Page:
About the Book:
A riveting, thought-provoking speculative literary novel exploring the impact of the AI revolution through the eyes of three very different young women.
Lal, Janetta and Rose are living in a time of flux. Technological advance has brought huge financial rewards to those with power, but large swathes of the population are losing their jobs to artificial intelligence, or auts, as they’re called. Unemployment is high, discontent is rife and rumours are swirling. Many feel robbed – not just of their livelihoods, but of their hopes for the future.
Lal is languishing in her role at a coffee shop and feeling overshadowed by her quietly brilliant sister, Janetta, whose Ph.D. is focused on making auts empathetic. Even Rose, Lal’s best friend, has found a sense of purpose in charismatic up-and-coming politician Alek.
When vigilantes break in to the coffee shop and destroy their new coffee-making aut, it sets in motion a chain of events that will pull the three young women in very different directions.
Change is coming – change that will launch humankind into a new era. If Rose, Lal and Janetta can find a way to combine their burgeoning talents, they might just end up setting the course of history.
Published by Jo Fletcher Books
Released 22nd July 2021
Like a lot of literary novels, the intent can often lie in the unsaid. Literary speculative fiction is a side bar for me; a genre I read selectively but so far have enjoyed quite a bit. A Strange and Brilliant Light is very much a character driven novel, a slow unfolding that seems at times to flounder yet ends up finishing on a note of significant impact that makes all that came before it all the more complex and far reaching.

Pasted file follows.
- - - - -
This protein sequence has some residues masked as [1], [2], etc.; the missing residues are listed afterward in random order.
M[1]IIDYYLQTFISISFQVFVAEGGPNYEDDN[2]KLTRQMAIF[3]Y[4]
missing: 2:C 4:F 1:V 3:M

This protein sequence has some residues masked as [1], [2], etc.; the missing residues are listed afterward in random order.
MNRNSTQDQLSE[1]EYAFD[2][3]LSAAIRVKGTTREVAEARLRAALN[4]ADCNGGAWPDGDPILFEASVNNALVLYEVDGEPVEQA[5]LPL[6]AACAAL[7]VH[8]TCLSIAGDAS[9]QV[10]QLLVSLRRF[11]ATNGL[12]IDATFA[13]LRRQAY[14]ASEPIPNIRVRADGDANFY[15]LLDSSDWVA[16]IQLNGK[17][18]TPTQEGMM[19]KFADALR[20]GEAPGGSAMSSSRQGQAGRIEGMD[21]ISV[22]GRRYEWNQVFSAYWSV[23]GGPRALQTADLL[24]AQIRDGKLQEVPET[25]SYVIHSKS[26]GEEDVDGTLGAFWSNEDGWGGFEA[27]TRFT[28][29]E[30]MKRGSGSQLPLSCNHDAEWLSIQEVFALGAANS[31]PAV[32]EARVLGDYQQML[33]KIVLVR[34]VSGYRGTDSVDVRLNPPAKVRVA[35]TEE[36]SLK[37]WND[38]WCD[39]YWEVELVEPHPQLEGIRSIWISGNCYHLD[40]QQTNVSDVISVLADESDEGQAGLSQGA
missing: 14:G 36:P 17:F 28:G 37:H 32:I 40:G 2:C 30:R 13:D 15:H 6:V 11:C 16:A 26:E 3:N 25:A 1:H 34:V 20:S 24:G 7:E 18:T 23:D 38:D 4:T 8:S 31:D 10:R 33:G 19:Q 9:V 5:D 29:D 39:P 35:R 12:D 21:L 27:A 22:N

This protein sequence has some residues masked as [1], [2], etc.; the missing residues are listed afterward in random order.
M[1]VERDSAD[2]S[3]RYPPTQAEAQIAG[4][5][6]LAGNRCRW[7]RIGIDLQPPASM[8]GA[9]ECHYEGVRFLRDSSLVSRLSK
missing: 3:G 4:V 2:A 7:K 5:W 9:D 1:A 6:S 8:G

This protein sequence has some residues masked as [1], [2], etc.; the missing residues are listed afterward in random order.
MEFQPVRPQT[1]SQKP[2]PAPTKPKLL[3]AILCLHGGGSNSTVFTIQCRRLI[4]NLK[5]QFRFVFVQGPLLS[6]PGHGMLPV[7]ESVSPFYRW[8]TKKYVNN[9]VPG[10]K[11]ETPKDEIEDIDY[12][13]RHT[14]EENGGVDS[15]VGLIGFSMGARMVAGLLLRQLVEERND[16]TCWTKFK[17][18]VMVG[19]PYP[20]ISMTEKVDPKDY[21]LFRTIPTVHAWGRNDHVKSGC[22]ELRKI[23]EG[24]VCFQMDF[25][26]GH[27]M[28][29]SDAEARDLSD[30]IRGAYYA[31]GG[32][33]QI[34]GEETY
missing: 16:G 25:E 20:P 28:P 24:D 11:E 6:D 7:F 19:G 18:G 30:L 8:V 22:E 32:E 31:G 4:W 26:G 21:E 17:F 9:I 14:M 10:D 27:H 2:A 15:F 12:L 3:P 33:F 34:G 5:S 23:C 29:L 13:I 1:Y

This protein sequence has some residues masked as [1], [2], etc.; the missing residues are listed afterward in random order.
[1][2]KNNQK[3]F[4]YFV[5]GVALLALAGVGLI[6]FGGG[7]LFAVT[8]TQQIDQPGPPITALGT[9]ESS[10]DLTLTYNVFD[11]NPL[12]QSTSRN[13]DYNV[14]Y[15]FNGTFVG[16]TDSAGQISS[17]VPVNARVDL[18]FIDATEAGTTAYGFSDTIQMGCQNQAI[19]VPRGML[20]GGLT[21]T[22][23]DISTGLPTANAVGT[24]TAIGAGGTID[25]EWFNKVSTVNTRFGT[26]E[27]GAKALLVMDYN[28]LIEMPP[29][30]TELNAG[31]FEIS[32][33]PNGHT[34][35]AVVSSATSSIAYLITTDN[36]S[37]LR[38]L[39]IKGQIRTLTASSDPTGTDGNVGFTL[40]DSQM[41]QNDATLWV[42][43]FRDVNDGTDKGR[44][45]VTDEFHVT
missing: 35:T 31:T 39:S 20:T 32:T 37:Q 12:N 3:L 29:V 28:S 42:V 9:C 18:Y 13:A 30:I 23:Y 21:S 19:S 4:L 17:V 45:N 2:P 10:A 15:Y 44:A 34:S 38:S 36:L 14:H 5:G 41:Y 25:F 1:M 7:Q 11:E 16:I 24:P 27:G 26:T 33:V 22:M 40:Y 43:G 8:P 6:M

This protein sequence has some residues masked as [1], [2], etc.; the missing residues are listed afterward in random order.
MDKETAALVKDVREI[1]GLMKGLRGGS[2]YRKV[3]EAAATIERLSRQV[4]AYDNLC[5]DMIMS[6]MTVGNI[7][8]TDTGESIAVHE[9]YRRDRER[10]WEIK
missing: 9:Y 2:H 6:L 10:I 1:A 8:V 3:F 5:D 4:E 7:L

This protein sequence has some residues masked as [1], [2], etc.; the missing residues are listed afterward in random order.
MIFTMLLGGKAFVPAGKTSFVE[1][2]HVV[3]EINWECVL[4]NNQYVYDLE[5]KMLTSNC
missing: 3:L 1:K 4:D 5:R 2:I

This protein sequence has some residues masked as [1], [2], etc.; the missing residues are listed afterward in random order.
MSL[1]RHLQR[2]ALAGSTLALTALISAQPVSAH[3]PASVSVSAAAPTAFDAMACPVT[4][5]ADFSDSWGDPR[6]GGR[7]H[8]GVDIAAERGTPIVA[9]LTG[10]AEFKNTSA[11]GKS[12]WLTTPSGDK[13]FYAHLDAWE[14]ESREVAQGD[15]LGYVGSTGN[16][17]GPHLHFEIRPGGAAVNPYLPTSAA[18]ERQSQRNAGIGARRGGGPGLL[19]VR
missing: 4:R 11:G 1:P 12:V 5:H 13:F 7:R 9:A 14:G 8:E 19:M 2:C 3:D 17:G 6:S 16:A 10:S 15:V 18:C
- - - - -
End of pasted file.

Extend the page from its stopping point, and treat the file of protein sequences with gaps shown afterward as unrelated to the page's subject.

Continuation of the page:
Each of the women are realistic and relatable, although I liked Janetta the least and Rose the most. Lal, I was in two minds about. Her situation was difficult; when you’re supporting your family, it’s not so easy to be idealistic. Whist this novel had a futuristic feel, it still also felt contemporary, giving the reader a sense of unease and trepidation. Automation is already in our society – virtual assistants are the first port of call for online customer service help lines within corporations nowadays, as just one example. Many aspects of this novel felt impending, particularly the rapid rate of change and the lack of regard for workers in the face of a burgeoning profit margin.
I enjoyed this but recommended it to those who like literary fiction of the sort where much of the story is given over to character introspection. It’s a thought-provoking novel, one that would make for a good book club discussion.
Thanks to the publisher for providing me with a review copy.